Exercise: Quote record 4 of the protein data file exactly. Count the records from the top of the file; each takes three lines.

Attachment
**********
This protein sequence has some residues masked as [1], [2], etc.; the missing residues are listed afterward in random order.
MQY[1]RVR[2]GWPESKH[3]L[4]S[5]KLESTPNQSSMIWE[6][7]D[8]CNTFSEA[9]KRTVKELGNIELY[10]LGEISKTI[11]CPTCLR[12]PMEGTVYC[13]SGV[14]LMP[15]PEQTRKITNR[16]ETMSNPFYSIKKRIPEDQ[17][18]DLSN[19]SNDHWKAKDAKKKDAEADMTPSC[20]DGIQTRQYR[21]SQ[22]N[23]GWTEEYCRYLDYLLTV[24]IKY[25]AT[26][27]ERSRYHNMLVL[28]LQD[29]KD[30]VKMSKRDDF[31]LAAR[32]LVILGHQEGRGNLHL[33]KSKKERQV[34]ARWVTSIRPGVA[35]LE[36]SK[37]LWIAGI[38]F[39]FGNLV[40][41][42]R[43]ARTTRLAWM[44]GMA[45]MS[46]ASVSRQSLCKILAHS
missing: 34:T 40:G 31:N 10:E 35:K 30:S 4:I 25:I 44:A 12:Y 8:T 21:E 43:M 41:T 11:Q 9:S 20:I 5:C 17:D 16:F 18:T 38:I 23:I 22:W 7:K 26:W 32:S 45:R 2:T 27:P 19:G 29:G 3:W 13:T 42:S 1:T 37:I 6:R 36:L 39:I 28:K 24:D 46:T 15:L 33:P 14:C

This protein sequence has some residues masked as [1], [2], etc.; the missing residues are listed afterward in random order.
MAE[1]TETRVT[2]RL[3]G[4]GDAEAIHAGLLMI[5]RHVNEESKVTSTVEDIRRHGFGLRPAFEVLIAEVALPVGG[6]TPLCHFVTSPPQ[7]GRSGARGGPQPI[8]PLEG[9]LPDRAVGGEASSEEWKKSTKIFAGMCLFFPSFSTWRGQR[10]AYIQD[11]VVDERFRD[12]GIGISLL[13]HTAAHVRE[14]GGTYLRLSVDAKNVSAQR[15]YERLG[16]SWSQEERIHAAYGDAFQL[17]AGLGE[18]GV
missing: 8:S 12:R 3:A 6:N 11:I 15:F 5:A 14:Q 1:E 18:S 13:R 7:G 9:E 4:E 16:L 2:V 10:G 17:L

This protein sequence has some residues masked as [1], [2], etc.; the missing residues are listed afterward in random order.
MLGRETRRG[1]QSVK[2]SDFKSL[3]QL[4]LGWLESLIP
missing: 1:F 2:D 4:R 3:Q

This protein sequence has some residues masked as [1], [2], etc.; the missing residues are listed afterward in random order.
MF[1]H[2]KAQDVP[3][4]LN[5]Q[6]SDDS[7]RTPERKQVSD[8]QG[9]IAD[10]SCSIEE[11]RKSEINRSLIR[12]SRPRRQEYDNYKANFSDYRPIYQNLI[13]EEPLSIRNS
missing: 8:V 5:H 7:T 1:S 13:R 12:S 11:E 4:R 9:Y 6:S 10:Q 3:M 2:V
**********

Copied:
This protein sequence has some residues masked as [1], [2], etc.; the missing residues are listed afterward in random order.
MF[1]H[2]KAQDVP[3][4]LN[5]Q[6]SDDS[7]RTPERKQVSD[8]QG[9]IAD[10]SCSIEE[11]RKSEINRSLIR[12]SRPRRQEYDNYKANFSDYRPIYQNLI[13]EEPLSIRNS
missing: 8:V 5:H 7:T 1:S 13:R 12:S 11:E 4:R 9:Y 6:S 10:Q 3:M 2:V